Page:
From the Training Desk: Our New Training Site and Notes on “Tech Culture”
By Emily Bogin, Training Specialist
At first glance, my position at ThinkSmart as a Training Specialist can appear rather grim. I train people how to use our software, but I also produce online training courses and content so that customers can learn at their own pace. When I first started working here, I understood the fragility of my position: If I were successful, customers would log in to a Learning Center and click through relevant courses, and a training specialist would no longer be needed. My job responsibilities seemed to include the calculated and ruthless annihilation of my own job. Much to my relief, this is not how things have worked out. We have a new Learning Center, we have online courses (more coming soon!), and I’ve never been busier.
When the Juicero crisis was just dying down, we were revamping our website to say, “Welcome to TAP: Automate Anything.” While Silicon Valley and SF tech were getting another round of condemnation for automating unnecessary processes, we were joking about how TAP would soon automate processes such that no one would need to bring a piece of toast to one’s own mouth – there ought to be a workflow that does that for you.
Juicero is a Silicon Valley juice company that built a beautiful, Apple-inspired juicer, which, according to their experts, perfectly juiced their pre-packaged “Packs” of vegetables and fruits. Reporters quickly discovered, and swiftly made manifest to all, that two hands, pressing the Packs together, could more efficiently withdraw the “raw, plant-based nutrition” (juice), than could the 400 dollar Juicero.
In Donna Haraway’s most recent book, Staying with the Trouble, she writes about the future of the planet and the ways in which we imagine that technology will either come to our aid or condemn us. She writes in response to the two sides of Juicero – as savior bringing us the only pure juice since technology polluted our simple lives, and as human folly, the same human folly that produced the pollution from which Juicero once tried to save us. She disavows this way of thinking: ‘namely, a comic faith in technofixes… [that] technology will somehow come to the rescue of its naughty but very clever children.” Haraway has no truck with origin stories, of returning to purity, of eschewing the world in which we live.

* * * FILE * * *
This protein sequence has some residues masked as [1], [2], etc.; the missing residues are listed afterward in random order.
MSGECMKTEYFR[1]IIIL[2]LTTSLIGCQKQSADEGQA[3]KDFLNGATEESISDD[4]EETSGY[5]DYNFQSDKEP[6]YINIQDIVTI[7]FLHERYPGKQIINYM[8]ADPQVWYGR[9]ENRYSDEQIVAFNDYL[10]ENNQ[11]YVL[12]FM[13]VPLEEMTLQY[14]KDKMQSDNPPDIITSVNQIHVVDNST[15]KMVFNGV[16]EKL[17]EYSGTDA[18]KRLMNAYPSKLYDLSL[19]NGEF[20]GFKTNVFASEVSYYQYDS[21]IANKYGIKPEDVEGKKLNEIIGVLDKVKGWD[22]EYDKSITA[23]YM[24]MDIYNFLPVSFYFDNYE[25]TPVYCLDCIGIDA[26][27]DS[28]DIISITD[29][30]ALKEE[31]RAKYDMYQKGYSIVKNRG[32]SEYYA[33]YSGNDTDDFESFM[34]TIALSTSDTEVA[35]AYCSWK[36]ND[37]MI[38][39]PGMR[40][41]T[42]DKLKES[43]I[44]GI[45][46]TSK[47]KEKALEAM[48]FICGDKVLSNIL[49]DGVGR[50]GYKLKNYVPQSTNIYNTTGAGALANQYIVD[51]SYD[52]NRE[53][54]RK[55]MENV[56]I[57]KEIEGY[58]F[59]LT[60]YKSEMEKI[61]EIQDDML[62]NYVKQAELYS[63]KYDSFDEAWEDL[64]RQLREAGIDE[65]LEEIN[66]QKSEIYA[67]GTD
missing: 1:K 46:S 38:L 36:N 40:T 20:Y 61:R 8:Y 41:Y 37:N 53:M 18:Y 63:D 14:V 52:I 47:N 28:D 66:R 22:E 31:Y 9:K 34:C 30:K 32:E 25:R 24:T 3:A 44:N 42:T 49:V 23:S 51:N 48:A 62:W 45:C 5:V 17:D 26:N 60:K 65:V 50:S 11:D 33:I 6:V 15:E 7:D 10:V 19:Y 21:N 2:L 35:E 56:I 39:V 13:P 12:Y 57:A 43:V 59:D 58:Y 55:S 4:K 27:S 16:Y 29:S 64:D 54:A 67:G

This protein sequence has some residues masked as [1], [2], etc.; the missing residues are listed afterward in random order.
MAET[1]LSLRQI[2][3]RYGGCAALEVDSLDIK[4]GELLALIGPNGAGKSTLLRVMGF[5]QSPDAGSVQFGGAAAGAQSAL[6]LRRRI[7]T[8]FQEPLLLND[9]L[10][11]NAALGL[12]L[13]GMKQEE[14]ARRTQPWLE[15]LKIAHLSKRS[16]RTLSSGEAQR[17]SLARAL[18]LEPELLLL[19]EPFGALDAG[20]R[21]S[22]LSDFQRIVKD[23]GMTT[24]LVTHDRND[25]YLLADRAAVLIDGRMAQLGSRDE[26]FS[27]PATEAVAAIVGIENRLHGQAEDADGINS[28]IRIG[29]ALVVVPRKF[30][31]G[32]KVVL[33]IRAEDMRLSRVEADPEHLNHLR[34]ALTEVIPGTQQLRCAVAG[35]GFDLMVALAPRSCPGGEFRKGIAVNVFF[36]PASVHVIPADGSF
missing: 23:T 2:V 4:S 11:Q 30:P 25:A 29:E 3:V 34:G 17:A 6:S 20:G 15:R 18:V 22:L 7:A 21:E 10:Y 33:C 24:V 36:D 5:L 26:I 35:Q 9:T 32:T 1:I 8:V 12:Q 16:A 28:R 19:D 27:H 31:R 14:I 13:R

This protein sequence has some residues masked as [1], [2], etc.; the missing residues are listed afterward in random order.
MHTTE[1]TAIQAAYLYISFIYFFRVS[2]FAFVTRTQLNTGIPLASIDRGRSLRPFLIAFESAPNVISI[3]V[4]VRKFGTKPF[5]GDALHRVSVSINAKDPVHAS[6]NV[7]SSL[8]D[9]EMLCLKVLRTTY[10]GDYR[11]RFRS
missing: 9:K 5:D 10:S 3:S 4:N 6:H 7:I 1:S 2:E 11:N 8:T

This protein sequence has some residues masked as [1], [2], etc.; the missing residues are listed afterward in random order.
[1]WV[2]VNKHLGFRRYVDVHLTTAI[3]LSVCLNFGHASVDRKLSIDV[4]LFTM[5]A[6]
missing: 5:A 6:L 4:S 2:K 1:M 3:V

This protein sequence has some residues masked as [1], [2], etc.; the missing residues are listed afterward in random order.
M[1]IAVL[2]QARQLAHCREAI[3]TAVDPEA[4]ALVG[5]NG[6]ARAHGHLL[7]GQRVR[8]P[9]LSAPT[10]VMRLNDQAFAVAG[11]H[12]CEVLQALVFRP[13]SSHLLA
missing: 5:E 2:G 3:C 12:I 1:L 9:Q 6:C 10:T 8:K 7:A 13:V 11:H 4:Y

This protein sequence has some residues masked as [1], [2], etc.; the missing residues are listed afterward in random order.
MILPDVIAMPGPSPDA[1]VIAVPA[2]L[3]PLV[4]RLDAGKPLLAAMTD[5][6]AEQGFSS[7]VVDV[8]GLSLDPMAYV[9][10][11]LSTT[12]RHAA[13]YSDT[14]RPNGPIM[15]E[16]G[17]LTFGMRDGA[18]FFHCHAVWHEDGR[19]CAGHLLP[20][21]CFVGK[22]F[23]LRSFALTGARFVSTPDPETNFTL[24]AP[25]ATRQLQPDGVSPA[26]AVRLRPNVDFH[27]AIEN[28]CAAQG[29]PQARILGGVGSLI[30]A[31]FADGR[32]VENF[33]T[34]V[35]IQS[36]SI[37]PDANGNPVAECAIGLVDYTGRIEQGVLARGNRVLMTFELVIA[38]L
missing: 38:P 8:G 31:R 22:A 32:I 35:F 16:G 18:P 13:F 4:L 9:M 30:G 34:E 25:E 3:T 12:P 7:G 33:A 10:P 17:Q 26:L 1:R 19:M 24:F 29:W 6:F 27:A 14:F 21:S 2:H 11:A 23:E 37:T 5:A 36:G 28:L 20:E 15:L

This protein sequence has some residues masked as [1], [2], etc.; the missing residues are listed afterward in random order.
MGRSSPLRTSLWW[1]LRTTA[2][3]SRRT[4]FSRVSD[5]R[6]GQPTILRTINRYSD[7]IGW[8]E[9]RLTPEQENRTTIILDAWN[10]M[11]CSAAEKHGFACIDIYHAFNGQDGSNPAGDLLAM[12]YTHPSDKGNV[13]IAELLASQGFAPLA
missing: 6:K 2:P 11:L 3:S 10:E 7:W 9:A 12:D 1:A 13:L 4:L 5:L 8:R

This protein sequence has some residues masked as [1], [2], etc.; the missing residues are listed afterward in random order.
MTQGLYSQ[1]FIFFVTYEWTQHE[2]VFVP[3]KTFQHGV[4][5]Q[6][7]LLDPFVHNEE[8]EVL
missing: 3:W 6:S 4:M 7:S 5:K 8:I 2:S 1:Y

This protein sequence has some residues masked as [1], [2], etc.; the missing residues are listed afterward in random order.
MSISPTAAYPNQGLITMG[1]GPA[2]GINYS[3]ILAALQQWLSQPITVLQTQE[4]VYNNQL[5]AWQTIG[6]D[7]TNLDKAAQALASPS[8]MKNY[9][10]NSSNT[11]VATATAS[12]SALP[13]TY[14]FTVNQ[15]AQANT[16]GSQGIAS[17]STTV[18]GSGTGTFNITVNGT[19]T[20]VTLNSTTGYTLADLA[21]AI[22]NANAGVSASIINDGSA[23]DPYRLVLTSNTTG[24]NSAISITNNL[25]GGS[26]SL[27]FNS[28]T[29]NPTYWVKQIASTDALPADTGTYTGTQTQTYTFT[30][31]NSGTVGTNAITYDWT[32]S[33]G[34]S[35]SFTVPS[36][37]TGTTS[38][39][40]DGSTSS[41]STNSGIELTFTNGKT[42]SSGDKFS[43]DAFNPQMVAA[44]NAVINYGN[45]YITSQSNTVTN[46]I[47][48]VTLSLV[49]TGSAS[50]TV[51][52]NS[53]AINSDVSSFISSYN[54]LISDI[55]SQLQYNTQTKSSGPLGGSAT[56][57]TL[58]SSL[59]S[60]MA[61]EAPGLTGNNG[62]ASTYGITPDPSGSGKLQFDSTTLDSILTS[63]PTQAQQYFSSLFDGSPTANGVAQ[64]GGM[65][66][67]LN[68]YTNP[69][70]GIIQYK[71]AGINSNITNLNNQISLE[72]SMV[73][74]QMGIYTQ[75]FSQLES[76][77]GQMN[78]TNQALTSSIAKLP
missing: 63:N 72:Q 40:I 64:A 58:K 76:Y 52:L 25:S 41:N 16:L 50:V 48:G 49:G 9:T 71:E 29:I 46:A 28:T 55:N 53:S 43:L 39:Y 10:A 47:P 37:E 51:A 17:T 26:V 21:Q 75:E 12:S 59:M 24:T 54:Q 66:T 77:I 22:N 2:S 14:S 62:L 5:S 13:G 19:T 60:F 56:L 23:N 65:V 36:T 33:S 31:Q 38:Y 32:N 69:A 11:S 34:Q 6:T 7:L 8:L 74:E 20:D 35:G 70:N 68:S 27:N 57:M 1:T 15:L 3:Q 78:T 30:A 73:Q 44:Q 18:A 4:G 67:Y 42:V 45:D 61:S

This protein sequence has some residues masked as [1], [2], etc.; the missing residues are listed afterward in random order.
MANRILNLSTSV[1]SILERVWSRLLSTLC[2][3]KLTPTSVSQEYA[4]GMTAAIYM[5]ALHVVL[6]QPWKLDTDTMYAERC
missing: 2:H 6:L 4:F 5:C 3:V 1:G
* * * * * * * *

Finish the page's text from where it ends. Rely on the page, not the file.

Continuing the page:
Instead, Haraway refers to the technofix/techno-apocalypse mentality as a “touching silliness” that we would do best to shrug off. She never condemns technology – with no original purity to return to, she has no reason to look upon automation with anything other than curious optimism. She laughs with us at the prospect of a workflow automating breakfast, and wisely notes that “sometimes it is hard to remember that it remains important to embrace situated technical projects and their people. They are not the enemy; they can do many important things for staying with the trouble” (3).
This is what ThinkSmart does, and this is what our training program aspires to do as well. In an excellent interview, Justin Hectus describes workflow automation as a fundamentally human endeavor. Workflow automation doesn’t automate the human out of the interaction, it automates the bulky mess that any human would prefer to digitize. Justin mentioned that workflow automation has not been thrust upon us by technological deities looking to save us from our human ways, but rather that these ideas come from the humans doing the work who wish to do it even better.
Workflow automation is about connection – bringing different stakeholders, processes, and technologies into conversation with one another. It can be revolutionary and it certainly relies on smart, easy to use technology, but more than that it relies on the curious optimism of those who use it. TAP works under the assumption that people want their lives to be easier, that they want more time to focus on what matters, and that workflow automation, rather than changing the fundamental ways in which humans collaborate, reveals instead that there is no fundamental way. There are just people who can use different technologies to connect with each other and their world in interesting and increasingly simple ways.
Which brings me back to the new training site. After working here and witnessing first hand both our conversations about workflow automation as well as the global conversation regarding the role of technology, I can say that I am no longer worried about my own annihilation. The new training site, just like our product, will digitize certain processes and make our customers’ lives easier. Eager TAP learners will no longer be bound to the schedules of our training specialists or the pace of our programs – they will be able to work at their own pace, identifying themselves what content is most important. This type of automation makes everyone’s lives easier, and rather than automating me out of a job, it turns out that my job is changing slowly and for the better. I love working with new customers and introducing them to TAP, but I also am grateful that I will soon be able to ask – would you prefer to do this online? Not everyone learns the same way, and our training program will get better and better at making TAP easy for everyone.